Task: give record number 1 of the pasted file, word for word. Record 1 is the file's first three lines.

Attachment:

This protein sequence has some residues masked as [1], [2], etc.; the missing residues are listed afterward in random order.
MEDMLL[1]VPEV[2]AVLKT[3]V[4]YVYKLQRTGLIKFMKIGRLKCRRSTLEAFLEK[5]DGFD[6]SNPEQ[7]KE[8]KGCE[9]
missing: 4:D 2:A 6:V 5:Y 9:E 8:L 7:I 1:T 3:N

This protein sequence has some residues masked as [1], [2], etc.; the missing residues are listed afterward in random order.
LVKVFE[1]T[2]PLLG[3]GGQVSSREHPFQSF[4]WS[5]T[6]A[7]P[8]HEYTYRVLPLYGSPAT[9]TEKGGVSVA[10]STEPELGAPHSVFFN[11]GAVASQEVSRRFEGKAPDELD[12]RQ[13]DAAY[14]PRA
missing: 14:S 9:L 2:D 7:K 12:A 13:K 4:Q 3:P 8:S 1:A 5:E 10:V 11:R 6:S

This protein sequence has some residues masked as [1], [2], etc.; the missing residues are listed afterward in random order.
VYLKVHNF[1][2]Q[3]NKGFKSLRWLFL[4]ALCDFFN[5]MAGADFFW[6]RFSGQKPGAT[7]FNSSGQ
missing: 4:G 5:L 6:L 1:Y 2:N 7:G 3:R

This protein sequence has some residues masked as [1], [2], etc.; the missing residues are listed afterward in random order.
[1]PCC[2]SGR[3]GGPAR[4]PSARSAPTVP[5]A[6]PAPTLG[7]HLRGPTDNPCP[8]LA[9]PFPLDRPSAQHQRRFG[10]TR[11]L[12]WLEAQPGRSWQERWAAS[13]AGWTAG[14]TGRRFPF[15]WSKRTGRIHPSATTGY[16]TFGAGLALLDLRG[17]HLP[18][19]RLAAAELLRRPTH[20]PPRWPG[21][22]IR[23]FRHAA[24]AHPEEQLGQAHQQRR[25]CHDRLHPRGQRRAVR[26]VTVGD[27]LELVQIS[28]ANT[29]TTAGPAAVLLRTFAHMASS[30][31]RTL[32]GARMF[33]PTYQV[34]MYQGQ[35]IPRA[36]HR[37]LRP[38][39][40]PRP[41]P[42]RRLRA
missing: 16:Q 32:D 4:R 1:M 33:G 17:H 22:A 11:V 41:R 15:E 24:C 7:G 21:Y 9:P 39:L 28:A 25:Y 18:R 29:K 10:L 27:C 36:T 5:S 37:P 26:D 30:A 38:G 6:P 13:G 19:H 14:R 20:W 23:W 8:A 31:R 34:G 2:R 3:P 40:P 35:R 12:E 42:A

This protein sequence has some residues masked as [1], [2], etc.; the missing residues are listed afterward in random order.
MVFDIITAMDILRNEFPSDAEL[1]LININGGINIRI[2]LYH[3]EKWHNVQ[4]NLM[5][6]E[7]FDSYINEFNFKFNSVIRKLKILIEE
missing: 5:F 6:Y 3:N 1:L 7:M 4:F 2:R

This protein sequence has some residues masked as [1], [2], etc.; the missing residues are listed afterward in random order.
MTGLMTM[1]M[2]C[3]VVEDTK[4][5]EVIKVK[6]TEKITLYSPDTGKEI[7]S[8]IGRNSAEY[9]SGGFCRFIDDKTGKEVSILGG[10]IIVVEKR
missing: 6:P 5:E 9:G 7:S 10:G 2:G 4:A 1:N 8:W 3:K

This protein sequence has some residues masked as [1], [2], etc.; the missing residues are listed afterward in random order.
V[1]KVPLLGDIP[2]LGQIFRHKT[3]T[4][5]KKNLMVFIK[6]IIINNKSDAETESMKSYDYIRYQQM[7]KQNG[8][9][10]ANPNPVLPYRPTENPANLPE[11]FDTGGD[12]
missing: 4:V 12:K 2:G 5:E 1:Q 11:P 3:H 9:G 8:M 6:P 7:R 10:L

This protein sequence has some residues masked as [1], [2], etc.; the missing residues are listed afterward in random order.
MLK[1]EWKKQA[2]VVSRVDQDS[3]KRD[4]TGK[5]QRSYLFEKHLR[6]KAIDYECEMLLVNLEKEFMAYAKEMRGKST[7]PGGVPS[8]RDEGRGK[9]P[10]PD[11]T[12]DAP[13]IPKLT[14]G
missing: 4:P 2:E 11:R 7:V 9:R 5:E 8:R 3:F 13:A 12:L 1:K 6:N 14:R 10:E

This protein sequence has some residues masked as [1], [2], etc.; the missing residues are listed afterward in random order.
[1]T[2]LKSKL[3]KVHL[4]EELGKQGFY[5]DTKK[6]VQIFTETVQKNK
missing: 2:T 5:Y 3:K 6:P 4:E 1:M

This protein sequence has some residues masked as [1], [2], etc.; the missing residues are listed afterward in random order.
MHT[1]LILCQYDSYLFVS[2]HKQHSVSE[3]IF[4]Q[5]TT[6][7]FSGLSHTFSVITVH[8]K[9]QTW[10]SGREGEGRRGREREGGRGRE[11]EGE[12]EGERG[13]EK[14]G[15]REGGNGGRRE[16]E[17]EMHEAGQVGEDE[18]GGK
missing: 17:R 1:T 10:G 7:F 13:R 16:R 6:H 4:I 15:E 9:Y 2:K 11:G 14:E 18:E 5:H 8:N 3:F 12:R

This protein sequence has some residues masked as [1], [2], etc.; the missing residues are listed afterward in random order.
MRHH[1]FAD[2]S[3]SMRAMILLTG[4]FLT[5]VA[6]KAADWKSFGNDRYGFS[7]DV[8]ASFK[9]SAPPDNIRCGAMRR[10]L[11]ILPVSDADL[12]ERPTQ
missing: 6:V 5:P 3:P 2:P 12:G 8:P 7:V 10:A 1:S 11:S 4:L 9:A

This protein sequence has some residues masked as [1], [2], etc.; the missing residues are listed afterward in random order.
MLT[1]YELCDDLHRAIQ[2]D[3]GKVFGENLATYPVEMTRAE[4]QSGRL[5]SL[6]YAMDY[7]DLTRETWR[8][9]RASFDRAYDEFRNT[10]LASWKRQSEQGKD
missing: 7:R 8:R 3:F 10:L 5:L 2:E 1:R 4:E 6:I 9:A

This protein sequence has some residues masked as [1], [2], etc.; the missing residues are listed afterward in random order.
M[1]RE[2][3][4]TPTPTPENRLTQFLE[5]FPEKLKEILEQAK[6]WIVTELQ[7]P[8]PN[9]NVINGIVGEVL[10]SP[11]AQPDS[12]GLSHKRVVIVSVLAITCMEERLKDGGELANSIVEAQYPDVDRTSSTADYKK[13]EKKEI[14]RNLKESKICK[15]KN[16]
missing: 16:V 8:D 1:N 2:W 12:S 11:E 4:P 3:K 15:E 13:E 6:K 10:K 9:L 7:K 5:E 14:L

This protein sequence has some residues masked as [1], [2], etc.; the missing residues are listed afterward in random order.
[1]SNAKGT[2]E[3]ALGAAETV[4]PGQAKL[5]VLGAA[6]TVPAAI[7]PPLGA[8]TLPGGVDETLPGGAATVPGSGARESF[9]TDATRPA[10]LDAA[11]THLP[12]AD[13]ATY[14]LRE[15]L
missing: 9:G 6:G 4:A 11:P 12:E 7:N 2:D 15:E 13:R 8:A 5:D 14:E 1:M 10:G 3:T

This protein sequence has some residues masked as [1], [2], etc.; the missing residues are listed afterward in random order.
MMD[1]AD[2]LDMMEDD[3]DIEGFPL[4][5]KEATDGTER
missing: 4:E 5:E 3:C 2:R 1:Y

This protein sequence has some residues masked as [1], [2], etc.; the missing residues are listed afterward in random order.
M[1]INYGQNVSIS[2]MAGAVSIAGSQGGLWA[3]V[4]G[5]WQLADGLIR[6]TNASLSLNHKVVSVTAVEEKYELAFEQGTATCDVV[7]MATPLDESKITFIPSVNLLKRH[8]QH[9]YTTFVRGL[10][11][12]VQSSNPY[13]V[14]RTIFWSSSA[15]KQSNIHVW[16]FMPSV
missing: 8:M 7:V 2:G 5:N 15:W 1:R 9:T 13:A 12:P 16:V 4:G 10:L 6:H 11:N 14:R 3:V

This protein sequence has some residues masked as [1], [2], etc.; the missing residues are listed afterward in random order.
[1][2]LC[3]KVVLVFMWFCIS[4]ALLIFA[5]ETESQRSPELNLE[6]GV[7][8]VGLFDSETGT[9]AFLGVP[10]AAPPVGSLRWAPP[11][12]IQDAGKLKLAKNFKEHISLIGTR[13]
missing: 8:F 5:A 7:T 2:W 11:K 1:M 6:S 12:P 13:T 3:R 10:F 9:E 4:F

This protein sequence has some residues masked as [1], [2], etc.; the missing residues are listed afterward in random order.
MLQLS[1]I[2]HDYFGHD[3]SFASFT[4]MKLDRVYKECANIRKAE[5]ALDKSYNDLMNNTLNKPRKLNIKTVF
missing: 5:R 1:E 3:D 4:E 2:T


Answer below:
This protein sequence has some residues masked as [1], [2], etc.; the missing residues are listed afterward in random order.
MEDMLL[1]VPEV[2]AVLKT[3]V[4]YVYKLQRTGLIKFMKIGRLKCRRSTLEAFLEK[5]DGFD[6]SNPEQ[7]KE[8]KGCE[9]
missing: 4:D 2:A 6:V 5:Y 9:E 8:L 7:I 1:T 3:N